The Boy Friend (1971)


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Critic Consensus: No consensus yet.

Movie Info

The Boy Friend began life as Sandy Wilson's small-scale pastiche of British musical comedies of the 1920s. When the play was brought to America in 1954, its star was the teenage Julie Andrews. Because The Boy Friend requires a minimum of sets, props, and costumes, it has become a favorite of amateur theater groups throughout the world. But director Ken Russell, notorious for his onscreen excesses, abandoned the film's simplicity. He fashioned a humongous parody of the Busby Berkeley film … More

Rating: G
Genre: Romance, Musical & Performing Arts, Comedy
Directed By:
Written By: Ken Russell
In Theaters:
On DVD: Jul 8, 2011


as Polly Browne

as Tony Brockhurst

as Percy Parkhill

as Alphonse

as Rita Monroe

as Madame Dubonnet

as Lady Brockhurst

as Hortense

as De Thrill

as Tommy de Thtill

as Mrs. Peter
Show More Cast

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Critic Reviews for The Boy Friend

All Critics (11) | Top Critics (4)

Full Review… | October 23, 2004
Chicago Sun-Times
Top Critic

Full Review… | March 26, 2009
Top Critic

Full Review… | June 24, 2006
Time Out
Top Critic

Full Review… | May 9, 2005
New York Times
Top Critic

More a lesson in style (Ken Russell) than anything memorable, even with Twiggy.

February 21, 2008

Ken Russell's film version of the popular stage musical is, as expected, extravagant and campy in style, but it has charm and fashion model Twiggy shows interesting screen presence.

Full Review… | June 19, 2005

Audience Reviews for The Boy Friend

a treat for musical fans, the restored version of flamboyant director ken russell's '71 homage to busby berkeley films, starring twiggy! the film is a bit long, including even an intermission, but it's marvelous flights of fantasy entertained me more than anything i've seen in awhile. russell uses the device of a play within the film, a cheap production mounted by a down and out theater troupe, with the time worn gimmick of the understudy going on for the injured star, a la ruby keeler. 60s supermodel twiggy had admirable screen presence and was a great dancer. an absolute delight. thx tcm!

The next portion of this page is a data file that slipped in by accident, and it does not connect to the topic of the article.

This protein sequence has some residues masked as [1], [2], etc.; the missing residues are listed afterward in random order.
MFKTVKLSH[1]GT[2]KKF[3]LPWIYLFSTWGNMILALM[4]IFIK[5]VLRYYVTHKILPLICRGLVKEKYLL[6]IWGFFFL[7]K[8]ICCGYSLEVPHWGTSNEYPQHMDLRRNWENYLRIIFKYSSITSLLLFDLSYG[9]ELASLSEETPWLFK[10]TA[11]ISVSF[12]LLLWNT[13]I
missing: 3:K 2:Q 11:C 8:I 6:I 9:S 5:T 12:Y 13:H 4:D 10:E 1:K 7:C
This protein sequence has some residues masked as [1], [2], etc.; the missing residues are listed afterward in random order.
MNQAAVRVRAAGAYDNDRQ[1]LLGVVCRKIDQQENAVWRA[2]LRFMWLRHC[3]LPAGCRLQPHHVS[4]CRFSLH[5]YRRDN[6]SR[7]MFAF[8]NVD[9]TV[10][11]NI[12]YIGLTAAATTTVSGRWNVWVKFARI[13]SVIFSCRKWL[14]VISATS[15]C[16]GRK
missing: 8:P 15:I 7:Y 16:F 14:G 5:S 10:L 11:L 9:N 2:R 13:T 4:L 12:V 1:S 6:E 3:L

Stella Dallas

Super Reviewer


Over the top but delightful, "The Boy Friend" is director Ken Russell's arch take on a traditional musical.

Sandy Wilson's "The Boy Friend" debuted onstage in 1953, but its nostalgic music is rooted in the earlier 23-skidoo era. The story is just an old-fashioned romp of blushing courtship, but Russell knows better than to leave it as is. Instead, he adds an extra narrative layer: His film is about a chintzy staging of the musical, as a mix of naive and nasty actors grumbles through a poorly attended performance. The extra wrinkle is that a famous Hollywood director (name: "Cecil B. DeThrill") has unexpectedly popped into the opera box to scout for new talent. So, the cast is constantly going off-script and grandstanding to win his attention.

Sad-eyed Twiggy, the ingenue of all ingenues, stars as the shy stage manager who is forced into the lead role when the usual star (Glenda Jackson, in an unbilled cameo) breaks her leg. She's secretly in love with the male lead (Christopher Gable), so her onstage romantic scenes with him work on two levels. Such backstage issues resonate through the whole cast as philandering, love and bickering bleed into the chaotic show.

But hold on -- the film has one more layer, because Russell chooses to present some songs as character fantasies. Thus he avoids the limits of the stage production's intentionally tacky sets, and can indulge the excesses of visual imagination which are his trademark. Such blasts of pure cinema don't match the extravagant props and production design of later spectacles like "Tommy" and "Lisztomania," but they're still bound to make Russell's many naysayers squirm. A bit with elves and giant mushrooms is notably embarrassing, but some other sequences are wonderful. A brilliantly shot passage with dancers on a spinning record turntable (just one of multiple nods to Busby Berkeley's kaleidoscopic choreography) is especially memorable.

Twiggy shows surprising talent as both a singer and dancer, bless her waifish heart, and Broadway legend Tommy Tune also shines as a virtuosic tap dancer. Everyone overacts with bulging eyes, exaggerated grins and fourth-wall nods to the camera, but it suits the story. What in the world prevents a film this fun and accessible from being released on DVD?

Note: I am reviewing a 138-minute cut. There is another version which is only 109 minutes.

Eric Broome
Eric Broome

Super Reviewer

The greatest musical of all time!!!
Russell packs a ton of visual delights and keeps the charactors right up there with them. a colossal achievement!

Lars Micha

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